The temporary ban on subprime loan foreclosures proposed by civil rights and consumer advocacy groups would be a disaster for the mortgage market. Instead, government sponsored enterprises, the Federal Housing Administration and individual states should step in.
The Leadership Conference on Civil Rights, the National Fair Housing Alliance and the Center for Responsible Lending recently issued an announcement requesting that mortgage lenders, servicers and investors implement an immediate six-month moratorium on foreclosures resulting from "reckless and unaffordable" subprime loans.
"Exploding" hybrid adjustable-rate mortgages have been the predominant loan type marketed by subprime lenders in recent years and, along with other exotic loans, "have been a driving force in massive foreclosures occurring today," the groups said. Overall, subprime loans represent 13 percent of the overall mortgage market but account for over 60 percent of new foreclosure filings, according to the announcement.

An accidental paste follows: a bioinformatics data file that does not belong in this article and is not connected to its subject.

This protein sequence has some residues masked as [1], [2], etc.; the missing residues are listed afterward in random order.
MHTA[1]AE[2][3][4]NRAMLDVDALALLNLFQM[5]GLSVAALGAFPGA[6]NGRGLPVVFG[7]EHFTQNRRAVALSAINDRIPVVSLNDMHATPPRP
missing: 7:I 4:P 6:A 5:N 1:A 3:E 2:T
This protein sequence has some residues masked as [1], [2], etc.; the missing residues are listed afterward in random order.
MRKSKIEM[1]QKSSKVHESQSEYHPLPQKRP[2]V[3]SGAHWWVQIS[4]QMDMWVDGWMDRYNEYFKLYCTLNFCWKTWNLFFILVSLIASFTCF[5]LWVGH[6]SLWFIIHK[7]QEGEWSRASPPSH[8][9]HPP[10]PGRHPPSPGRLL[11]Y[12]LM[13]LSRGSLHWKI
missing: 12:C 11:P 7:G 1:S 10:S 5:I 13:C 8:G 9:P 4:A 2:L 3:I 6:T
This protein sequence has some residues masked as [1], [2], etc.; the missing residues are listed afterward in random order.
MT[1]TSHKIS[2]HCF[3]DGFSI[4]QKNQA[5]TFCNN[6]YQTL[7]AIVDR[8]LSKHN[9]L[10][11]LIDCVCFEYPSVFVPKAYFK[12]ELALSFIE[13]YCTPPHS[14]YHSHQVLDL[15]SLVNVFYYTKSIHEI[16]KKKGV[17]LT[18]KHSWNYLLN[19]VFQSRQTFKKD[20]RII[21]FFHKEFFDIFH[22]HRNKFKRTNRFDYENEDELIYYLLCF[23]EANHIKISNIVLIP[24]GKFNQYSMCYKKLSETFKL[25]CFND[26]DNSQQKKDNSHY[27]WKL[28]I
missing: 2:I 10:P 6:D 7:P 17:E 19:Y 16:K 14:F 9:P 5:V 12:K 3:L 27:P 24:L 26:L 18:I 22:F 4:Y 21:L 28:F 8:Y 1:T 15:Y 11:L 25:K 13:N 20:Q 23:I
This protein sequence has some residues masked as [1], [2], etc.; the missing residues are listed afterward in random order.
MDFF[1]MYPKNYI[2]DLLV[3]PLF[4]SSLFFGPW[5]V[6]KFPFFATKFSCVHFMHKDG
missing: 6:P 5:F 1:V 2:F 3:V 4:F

"The subprime market has invented a new barrier: dangerous loans disguised as opportunities," said Shanna L. Smith, president and CEO of the National Fair Housing Alliance, in the written statement. "Wall Street must also take responsibility for securitizing these dangerous loans especially after scholarly reports, consumer advocates and civil rights groups warned about the lack of suitability and the harm of these exotic loans."
The moratorium on foreclosures is urgent and the six-month period will be "time for the industry to work with the groups to establish benchmarks and set long-term goals for easing the foreclosure crisis and to assist borrowers," according to the groups.
"Homeowners saddled with defective loans need relief," said Mike Calhoun, president of the Center for Responsible Lending, in the written statement. "Those responsible for these mortgages have a duty to fix the broken product they sold just like anyone else. The industry must work quickly."
But the industry is exercising all options possible and each loan needs to be addressed individually between the lender and the borrower because each is an individual transaction and situation, John M. Robbins, chairman of the Mortgage Bankers Association, responded in an announcement.
"The industry wants to take every possible step to avoid foreclosure," Robbins said. "Lenders are already using a number of tools to help financially-stretched borrowers stay in their homes, including forbearance, payment plans and various other options."